OPTIONAL HIKES

There are many additional trails nearby, including trails to the upper gorge of Sterling Brook. There are rumors of additional waterfalls within the upper gorge, but I have not yet confirmed that. Here is a trail map of all trails in the area.

PHOTOGRAPHS

Sterling Falls Gorge, Vermont
a terrible shot of Sterling Falls Gorge (I need to return when it's not so sunny)

Sterling Falls Gorge, Vermont
Sterling Falls Gorge, Vermont

INTERESTED IN VISITING MORE WATERFALLS IN NEW ENGLAND?

Our 376-page New England Waterfalls: 2nd Edition guidebook contains detailed information on over 400 waterfalls throughout New England. Click on the image below to read reviews and/or purchase the guidebook on Amazon.com.



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TIPS FOR VISITING WATERFALLS & SWIMMING HOLES

Here are some tips to help ensure that your trip to New England's waterfalls and swimming holes will be a safe and enjoyable one:
  • DON'T FORGET THE ESSENTIALS - When you visit waterfalls, you should consider bringing all of the following: (a) bug spray; (b) food/snacks; (c) water/sports drinks; (d) camera/smart-phone; (e) guidebook/trail map; (f) daypack/backpack; and (g) hiking shoes, hiking boots or watershoes. A full day hiking packing list can be found here.
  • CONSIDER BUYING WATER SHOES - You won't see too many people using them, but watershoes are fantastic pieces of equipment that can make your trip to waterfalls and swimming holes safer and more enjoyable. Merrill and Keen make some fantastic watershoes (here are some great ones from Merrill: womens / mens).
  • LEAVE NO TRACE - When you visit waterfalls and swimming holes, you'll often see some trash and sometimes you'll even find clothing left behind by others. It's really, really sad, and it irks the heck out of us. Won't you consider carrying out some of trash and clothing left by others when you leave? That would leave the spot more beautiful for the next person. Bring a trash bag and be a hero!
  • PRIVATE PROPERTY - Many waterfalls and swimming holes are located on private property and so we are truly fortunate that many landowners allow us to enjoy them. If you want to ensure that they stay open to the public, please do your best to leave no trace. If you see a sign that says 'Private Property', turn around and find another waterfall to visit or a different place to swim.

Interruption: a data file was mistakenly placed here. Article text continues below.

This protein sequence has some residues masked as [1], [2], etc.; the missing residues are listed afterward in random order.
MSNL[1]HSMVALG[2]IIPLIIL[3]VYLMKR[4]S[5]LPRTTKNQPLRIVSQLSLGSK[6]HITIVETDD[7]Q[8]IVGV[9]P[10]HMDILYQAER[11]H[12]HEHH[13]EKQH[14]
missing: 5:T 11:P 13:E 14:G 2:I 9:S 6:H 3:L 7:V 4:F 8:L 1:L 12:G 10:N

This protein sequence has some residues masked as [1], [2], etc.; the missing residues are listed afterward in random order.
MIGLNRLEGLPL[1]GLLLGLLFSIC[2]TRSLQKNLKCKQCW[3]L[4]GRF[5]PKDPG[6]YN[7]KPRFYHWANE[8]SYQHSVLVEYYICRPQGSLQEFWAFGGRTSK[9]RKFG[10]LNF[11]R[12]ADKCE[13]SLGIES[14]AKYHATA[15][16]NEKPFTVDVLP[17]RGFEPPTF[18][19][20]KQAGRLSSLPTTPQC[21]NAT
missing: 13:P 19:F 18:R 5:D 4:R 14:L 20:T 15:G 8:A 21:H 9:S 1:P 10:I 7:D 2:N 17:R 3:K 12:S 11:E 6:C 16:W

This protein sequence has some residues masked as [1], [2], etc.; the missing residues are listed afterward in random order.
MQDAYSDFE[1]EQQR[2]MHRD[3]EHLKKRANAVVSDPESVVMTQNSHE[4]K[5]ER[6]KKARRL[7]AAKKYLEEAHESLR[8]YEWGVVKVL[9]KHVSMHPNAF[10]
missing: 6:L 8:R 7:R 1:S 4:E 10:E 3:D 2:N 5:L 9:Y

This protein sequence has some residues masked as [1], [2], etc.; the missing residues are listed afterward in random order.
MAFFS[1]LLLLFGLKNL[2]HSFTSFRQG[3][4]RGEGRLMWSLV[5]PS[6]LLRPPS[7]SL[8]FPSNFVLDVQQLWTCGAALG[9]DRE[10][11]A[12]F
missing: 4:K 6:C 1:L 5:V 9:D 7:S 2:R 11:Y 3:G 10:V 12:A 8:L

• BRING A DSLR CAMERA AND TRIPOD WITH YOU - If you want to take high-quality photographs of waterfalls, your smart-phone just won't cut it. Get a DSLR camera, a tripod, and learn to master the art of waterfall photography.
  • SCOUT FIRST, SWIM SECOND - Never enter a swimming hole without first scouting it, even if you see somebody else swimming in it. Stop and access the risks based upon the depth of water, the power of the current, evidence of slippery rocks, and other safety factors.
  • CLIFF JUMPING - Cliff jumping is dangerous. Like, seriously dangerous. Understand the risks before you partake in this activity. Many have died from doing this in New England. Here is a list of all known deaths at waterfalls and swimming holes in New England.
  • PLEASE DON'T BUILD ROCK CAIRNS - Please do not build new rock cairns at waterfalls or swimming holes. Cairns are a strong reminder of human presence, and don't we all want to see waterfalls in their natural state and glory? Photographers get particularly annoyed at seeing cairns, so please resist the urge to build them.
  • DON'T RELY ON YOUR GPS TO GET YOU TO THE TRAILHEAD - Waterfalls don't have addresses, so relying on your GPS to get you to a trailhead is great way to get yourself lost. You need a guidebook, a road atlas, and/or a hiking map to visit the vast majority of waterfalls in New England. Also keep in mind that waterfalls are often located in wild areas, where smart-phone map apps and car GPS units may not work at all.
  • WATERFALLS IN SPRING - The best time to visit waterfalls is generally in the spring during the annual snowmelt (which is April to June). However, most waterfalls will often look great for several days after a significant rain storm.